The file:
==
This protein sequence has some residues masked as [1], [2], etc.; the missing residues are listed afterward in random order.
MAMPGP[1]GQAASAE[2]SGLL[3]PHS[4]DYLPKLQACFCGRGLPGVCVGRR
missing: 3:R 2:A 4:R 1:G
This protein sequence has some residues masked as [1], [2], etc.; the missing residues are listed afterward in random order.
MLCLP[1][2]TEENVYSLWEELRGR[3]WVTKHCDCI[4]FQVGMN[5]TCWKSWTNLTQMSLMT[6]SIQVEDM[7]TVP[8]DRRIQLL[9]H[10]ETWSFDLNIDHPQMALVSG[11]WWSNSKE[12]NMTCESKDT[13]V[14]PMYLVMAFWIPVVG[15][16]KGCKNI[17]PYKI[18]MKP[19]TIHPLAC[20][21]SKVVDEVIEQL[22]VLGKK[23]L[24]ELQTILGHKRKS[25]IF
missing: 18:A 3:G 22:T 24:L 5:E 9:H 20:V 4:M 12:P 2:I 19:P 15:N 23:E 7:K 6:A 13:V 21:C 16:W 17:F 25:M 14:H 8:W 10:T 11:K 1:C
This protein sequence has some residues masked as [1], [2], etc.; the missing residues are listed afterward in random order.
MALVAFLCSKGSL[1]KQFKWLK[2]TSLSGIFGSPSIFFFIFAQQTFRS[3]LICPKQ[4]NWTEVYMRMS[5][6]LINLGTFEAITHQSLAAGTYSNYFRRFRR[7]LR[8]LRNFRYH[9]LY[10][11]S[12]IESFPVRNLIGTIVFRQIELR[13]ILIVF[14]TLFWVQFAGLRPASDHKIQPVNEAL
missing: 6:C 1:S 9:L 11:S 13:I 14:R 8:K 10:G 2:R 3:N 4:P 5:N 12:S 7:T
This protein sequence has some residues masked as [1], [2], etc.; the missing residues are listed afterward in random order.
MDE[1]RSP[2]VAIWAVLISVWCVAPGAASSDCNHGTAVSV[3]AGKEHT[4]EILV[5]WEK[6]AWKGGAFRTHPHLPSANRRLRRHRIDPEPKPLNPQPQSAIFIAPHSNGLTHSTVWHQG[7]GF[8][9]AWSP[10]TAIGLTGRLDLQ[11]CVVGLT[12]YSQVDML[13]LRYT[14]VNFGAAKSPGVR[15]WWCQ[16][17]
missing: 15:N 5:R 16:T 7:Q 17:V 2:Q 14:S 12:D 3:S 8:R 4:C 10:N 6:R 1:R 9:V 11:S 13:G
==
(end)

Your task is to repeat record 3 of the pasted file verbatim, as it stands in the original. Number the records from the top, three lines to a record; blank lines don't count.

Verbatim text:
This protein sequence has some residues masked as [1], [2], etc.; the missing residues are listed afterward in random order.
MALVAFLCSKGSL[1]KQFKWLK[2]TSLSGIFGSPSIFFFIFAQQTFRS[3]LICPKQ[4]NWTEVYMRMS[5][6]LINLGTFEAITHQSLAAGTYSNYFRRFRR[7]LR[8]LRNFRYH[9]LY[10][11]S[12]IESFPVRNLIGTIVFRQIELR[13]ILIVF[14]TLFWVQFAGLRPASDHKIQPVNEAL
missing: 6:C 1:S 9:L 11:S 13:I 14:R 8:K 10:G 2:R 3:N 4:P 5:N 12:S 7:T